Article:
Most introductory textbooks in electronics focus on the theory while leaving the practical aspects to be covered in laboratory courses. However, the sooner such matters are introduced, the better able students will be to include such important concerns as parasitic effects and reliability at the very earliest stages of design. This philosophy has kept Electronic Components and Technology thriving for two decades, and this completely updated third edition continues the approach with a more international outlook.Not only does this textbook introduce the properties, behavior, fabrication, and use

  9. Designs for a Quantum Electron Microscope

    CERN Document Server

    Kruit, Pieter; Kim, Chung-Soo; Yang, Yujia; Manfrinato, Vitor R; Hammer, Jacob; Thomas, Sebastian; Weber, Philipp; Klopfer, Brannon; Kohstall, Christoph; Juffmann, Thomas; Kasevich, Mark A; Hommelhoff, Peter; Berggren, Karl K

    2015-01-01

    One of the astounding consequences of quantum mechanics is that it allows the detection of a target using an incident probe, with only a low probability of interaction of the probe and the target. This 'quantum weirdness' could be applied in the field of electron microscopy to generate images of beam-sensitive specimens with substantially reduced damage to the specimen. A reduction of beam-induced damage to specimens is especially of great importance if it can enable imaging of biological specimens with atomic resolution. Following a recent suggestion that interaction-free measurements are possible with electrons, we now analyze the difficulties of actually building an atomic resolution interaction-free electron microscope, or "quantum electron microscope". A quantum electron microscope would require a number of unique components not found in conventional transmission electron microscopes. These components include a coherent electron-beam splitter or two-state-coupler, and a resonator structure to allow each ...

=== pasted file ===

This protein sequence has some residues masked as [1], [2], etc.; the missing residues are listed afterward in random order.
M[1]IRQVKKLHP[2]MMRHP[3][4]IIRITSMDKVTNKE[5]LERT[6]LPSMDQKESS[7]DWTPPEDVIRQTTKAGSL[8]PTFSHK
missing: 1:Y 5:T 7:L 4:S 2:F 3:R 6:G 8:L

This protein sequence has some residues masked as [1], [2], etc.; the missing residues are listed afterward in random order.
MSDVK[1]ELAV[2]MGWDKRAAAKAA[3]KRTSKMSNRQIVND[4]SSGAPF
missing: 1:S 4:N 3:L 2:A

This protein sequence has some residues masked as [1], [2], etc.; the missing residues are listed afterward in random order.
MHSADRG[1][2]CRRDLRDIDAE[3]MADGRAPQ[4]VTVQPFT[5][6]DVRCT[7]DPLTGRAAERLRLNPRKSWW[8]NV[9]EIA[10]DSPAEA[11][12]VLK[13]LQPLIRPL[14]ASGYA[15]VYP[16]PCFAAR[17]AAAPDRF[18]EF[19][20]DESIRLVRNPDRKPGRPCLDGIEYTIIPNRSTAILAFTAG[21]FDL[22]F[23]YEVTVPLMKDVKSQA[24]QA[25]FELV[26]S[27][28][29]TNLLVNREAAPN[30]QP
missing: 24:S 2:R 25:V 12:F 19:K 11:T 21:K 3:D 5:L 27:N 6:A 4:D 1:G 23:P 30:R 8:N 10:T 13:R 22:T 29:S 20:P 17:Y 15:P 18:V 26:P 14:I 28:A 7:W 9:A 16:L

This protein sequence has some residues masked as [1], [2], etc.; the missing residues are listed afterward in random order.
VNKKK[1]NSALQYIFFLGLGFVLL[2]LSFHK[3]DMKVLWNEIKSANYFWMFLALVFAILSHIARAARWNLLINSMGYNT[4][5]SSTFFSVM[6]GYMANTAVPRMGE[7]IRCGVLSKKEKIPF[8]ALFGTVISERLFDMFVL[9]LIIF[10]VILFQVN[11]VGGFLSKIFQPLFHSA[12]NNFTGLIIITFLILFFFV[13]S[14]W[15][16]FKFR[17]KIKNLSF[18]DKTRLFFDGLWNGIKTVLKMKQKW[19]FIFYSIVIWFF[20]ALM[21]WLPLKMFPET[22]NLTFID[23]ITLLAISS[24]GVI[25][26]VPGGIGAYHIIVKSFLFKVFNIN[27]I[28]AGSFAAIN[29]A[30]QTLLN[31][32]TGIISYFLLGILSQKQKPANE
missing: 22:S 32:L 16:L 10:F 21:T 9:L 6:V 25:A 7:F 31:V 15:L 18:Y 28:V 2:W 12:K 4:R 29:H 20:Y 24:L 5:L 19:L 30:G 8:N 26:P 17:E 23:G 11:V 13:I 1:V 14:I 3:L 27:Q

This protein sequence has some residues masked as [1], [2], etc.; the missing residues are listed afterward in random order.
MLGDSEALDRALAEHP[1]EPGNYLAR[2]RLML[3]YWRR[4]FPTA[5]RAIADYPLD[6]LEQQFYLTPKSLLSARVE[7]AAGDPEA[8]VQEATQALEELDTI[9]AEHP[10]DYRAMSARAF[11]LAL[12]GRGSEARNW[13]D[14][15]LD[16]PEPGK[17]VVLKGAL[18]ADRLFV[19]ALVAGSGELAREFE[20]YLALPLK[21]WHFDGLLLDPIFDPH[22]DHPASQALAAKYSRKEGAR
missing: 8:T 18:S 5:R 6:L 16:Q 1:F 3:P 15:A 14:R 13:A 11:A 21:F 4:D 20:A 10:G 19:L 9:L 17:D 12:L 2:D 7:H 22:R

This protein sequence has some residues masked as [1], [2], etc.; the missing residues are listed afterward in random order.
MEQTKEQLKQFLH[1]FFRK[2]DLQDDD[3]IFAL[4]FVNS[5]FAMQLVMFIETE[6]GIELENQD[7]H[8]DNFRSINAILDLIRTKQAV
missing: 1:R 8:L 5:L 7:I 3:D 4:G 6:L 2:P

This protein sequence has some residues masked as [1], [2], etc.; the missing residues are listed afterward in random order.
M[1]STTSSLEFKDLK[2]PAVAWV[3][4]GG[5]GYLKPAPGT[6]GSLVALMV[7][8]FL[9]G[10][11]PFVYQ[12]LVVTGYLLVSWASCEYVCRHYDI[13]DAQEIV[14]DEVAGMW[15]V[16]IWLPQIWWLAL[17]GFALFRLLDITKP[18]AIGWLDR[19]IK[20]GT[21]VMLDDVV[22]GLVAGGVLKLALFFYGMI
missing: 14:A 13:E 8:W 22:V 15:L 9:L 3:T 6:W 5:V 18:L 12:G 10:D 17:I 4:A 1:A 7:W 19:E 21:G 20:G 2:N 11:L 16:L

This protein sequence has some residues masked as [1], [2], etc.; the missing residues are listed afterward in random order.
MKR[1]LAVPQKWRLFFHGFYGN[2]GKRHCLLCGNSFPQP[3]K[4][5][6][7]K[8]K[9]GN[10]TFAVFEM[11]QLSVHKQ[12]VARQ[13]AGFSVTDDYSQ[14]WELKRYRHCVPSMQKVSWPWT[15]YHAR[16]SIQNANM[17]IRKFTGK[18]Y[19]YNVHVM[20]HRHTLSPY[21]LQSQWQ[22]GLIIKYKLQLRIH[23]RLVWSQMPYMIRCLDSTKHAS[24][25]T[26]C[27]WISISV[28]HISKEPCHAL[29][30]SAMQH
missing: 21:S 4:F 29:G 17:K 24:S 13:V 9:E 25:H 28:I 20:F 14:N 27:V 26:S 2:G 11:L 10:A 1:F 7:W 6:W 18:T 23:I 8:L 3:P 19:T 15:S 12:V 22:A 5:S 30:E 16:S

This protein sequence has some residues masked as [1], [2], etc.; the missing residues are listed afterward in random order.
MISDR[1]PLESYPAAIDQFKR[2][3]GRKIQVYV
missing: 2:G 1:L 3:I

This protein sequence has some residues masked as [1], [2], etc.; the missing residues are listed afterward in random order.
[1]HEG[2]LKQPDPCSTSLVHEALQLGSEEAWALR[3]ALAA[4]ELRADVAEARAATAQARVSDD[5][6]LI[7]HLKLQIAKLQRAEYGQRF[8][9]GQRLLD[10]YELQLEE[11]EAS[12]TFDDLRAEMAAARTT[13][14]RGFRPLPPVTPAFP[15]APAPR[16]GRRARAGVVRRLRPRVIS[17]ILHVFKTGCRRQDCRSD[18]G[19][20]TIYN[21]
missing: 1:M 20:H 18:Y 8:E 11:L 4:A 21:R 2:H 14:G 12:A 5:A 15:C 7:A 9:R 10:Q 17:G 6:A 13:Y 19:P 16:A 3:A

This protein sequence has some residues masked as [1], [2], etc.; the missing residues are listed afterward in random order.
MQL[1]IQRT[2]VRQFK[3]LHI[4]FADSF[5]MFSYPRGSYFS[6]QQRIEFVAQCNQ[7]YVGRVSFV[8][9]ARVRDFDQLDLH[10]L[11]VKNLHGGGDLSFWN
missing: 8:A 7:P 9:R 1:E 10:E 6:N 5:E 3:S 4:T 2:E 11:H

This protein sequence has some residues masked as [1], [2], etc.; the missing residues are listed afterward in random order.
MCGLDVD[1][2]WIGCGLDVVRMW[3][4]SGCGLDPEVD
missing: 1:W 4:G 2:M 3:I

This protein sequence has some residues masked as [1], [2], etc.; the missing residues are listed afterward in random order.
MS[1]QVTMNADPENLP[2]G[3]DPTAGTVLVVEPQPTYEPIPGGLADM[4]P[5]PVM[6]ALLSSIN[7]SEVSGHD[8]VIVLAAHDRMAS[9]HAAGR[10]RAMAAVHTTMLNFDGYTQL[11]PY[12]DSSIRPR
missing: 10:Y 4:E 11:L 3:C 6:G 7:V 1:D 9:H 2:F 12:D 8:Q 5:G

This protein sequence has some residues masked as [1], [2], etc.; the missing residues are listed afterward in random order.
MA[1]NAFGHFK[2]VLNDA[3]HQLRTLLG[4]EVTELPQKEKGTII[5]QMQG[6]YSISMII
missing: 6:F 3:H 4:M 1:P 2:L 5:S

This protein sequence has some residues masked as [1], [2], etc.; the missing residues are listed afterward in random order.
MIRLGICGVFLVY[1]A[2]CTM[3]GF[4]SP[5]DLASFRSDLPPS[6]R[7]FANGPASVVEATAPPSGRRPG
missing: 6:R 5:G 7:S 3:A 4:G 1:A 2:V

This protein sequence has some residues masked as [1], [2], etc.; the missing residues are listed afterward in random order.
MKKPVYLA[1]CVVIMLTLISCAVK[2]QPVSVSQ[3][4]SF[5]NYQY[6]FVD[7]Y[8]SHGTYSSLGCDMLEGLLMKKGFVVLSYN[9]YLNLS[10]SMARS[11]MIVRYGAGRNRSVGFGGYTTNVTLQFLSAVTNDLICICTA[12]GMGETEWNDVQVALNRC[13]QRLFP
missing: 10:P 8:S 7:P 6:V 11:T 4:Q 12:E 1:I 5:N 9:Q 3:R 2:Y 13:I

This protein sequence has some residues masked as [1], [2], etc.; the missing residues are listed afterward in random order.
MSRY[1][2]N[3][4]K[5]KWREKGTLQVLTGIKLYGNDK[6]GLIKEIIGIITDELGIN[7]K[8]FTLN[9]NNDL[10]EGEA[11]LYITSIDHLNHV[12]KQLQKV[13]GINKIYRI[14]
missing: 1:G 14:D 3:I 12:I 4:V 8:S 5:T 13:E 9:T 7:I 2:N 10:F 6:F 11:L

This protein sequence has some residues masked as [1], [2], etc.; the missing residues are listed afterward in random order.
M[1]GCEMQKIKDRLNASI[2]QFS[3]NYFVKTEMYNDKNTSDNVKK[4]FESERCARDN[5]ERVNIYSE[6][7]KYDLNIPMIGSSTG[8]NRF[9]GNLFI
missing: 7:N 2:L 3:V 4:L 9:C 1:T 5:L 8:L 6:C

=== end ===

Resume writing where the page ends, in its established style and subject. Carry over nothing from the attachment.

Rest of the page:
10. Cooling system for electronic components

    Energy Technology Data Exchange (ETDEWEB)

    Anderl, William James; Colgan, Evan George; Gerken, James Dorance; Marroquin, Christopher Michael; Tian, Shurong

    2016-05-17

    Embodiments of the present invention provide for non interruptive fluid cooling of an electronic enclosure. One or more electronic component packages may be removable from a circuit card having a fluid flow system. When installed, the electronic component packages are coincident to and in a thermal relationship with the fluid flow system. If a particular electronic component package becomes non-functional, it may be removed from the electronic enclosure without affecting either the fluid flow system or other neighboring electronic component packages.

  11. Cooling system for electronic components

    Energy Technology Data Exchange (ETDEWEB)

    Anderl, William James; Colgan, Evan George; Gerken, James Dorance; Marroquin, Christopher Michael; Tian, Shurong

    2015-12-15

    Embodiments of the present invention provide for non interruptive fluid cooling of an electronic enclosure. One or more electronic component packages may be removable from a circuit card having a fluid flow system. When installed, the electronic component packages are coincident to and in a thermal relationship with the fluid flow system. If a particular electronic component package becomes non-functional, it may be removed from the electronic enclosure without affecting either the fluid flow system or other neighboring electronic component packages.